I am one of the younger guys in this class who is funding this by the hard work I do. I work at TFB and I have helped build what we have today over the past 3.5 years with my boss and friend Tim Barber. We have always out sourced engines because of the expense it is to have a machine shop and run a machine shop. We never have asked for anything grey or over the edge. I personally am a guy who is always willing to show and or help fix anything that is non compliant because that is not how I roll or Tim for that matter.


I was so confident with what my engine builder sold me and now our customers, that I was bragging to be the first one with a head off to show everyone we have the correct stuff and its all good to go. This is going off of someones word and yes you should check everything going into your own car but if you are buying a $6500+ complete long block from oil pan to valve cover with a sticker on top why would you tear it apart to check blatant issues? Those would never be in there I said to myself and our customers because that is what I was told.


I did win the head off contest. I did it to the #88 car which was my 2013 SM and I did it to my personal #22 car. I had a lot of bad engine luck leading to the runoffs which had me with no engine in my car Thursday 10/2/14. The head sent to me to put on a block sent to me the day before was actually another engine builders piece with a part that we did not like taken out of it. The end of the plunge cut was blended and we do not like seeing that as it says the cut shall not be blended by machine, hand or chemicals. That was fixed and I was told no other issues with the head so run it. Once again going off trust I bolted it up and got the car on track at Sonoma Raceway Friday 10/3/14 when the car was supposed to be in Monterey waiting in line to get in the paddock.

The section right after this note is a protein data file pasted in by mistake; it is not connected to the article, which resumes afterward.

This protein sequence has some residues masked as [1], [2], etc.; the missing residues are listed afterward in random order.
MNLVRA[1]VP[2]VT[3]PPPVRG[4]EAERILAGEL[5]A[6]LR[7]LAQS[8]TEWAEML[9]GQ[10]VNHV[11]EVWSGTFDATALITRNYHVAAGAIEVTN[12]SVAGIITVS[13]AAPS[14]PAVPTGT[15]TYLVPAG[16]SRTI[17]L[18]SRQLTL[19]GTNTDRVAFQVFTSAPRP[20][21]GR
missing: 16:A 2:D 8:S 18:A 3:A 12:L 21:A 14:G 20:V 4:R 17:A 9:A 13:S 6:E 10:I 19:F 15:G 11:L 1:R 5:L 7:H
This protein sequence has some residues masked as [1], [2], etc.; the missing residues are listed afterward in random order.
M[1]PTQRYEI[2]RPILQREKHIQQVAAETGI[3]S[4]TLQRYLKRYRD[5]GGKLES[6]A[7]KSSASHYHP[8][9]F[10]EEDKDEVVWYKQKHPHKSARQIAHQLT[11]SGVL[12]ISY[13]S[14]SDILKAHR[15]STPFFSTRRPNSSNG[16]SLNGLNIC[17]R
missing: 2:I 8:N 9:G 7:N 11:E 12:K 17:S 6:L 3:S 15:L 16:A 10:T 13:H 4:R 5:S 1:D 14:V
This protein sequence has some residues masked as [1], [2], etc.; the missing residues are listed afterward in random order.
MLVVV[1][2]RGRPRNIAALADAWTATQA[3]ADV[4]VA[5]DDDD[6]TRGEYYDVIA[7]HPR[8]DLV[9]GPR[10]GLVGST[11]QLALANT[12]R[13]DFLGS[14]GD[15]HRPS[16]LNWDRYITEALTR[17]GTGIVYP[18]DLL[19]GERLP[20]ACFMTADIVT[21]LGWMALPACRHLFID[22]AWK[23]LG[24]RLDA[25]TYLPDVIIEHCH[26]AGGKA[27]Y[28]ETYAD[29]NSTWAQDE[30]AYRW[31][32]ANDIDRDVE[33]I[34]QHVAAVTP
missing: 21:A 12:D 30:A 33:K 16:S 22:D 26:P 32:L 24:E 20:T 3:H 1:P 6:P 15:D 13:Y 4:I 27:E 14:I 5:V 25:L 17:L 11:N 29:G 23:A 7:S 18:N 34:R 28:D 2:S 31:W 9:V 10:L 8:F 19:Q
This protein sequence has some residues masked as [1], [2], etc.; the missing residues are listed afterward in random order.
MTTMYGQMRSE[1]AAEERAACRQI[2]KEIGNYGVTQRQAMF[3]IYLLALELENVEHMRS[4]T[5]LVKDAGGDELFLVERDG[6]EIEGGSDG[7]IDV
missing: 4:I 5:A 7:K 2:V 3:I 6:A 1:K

The #88 car had a fresh engine from top to bottom installed before the SCCA test day on 9/28/14 and we used that day to break it in and make sure we were good to go. Once again a confident 100% legal engine that I was told we installed. 


On Friday after the lapping session we begin the tech process with 9 cars, 6 from the top 6 and 3 outcasts. It took until Saturday to determine that all but the #88 failed the protest. I was in the room looking at both the #88 head and my #22 head and yes there was a difference and yes my grandma could notice it. This started the entire appeal process which was not set in stone until about 6pm on Sunday. 


We held off tearing the #88 for as long as we could because we did not want to ruin a car if things were overturned. It was about 12 noon on Sunday when John Bauer told us to do it now. We pulled the trans, diff, LF/RR shock, CC'ed, pulled the block to remove 2 pistons/rods, and crank. Which then by 2pm failed the go no go tool on the exhaust relief cut. At this point standing in that 15x8 1 door horrible lit box I felt like I was not living.


I have put so much time, effort, and money in to this and I failed by putting trust into someone else handling my stuff. When I set up my car, I don't say 49.9 is ok when I want 50.3, I don't finger tight bolts and say "oh that should be good." I don't bend spindles even if it kills tires because it says you CANT. I raced the Runoffs with 2.2* camber in the front. I did race the Runoffs with an unwillingly illegal cut head though.

  • tony senese, Mark, Joe (dad) Jordan and 16 others like this

#65886 #17 Signing Off

Posted by Joe (dad) Jordan on 09-24-2014 12:48 PM

Just to let everyone know, thanks to Brad Green for allowing us to take his number for the runoffs  Joey Jordan will be number 17 at the runoffs in honor of his friend Nova Brown, fellow Teen Mazda Challenge driver.  I asked James his Dad if it would be ok and he was enthusiastic about it. We will continue to honor him and his family ...

  • john mueller, Johnny D, chris haldeman and 15 others like this

#108481 Smack Thread, 2018 SCCA June Sprints @ Road America by the Chicago Region

Posted by davew on 06-18-2018 02:46 PM

Now that the Miata prep party has ended (OPM, X-Factor and Panic were all here this morning) I have a few minutes to think.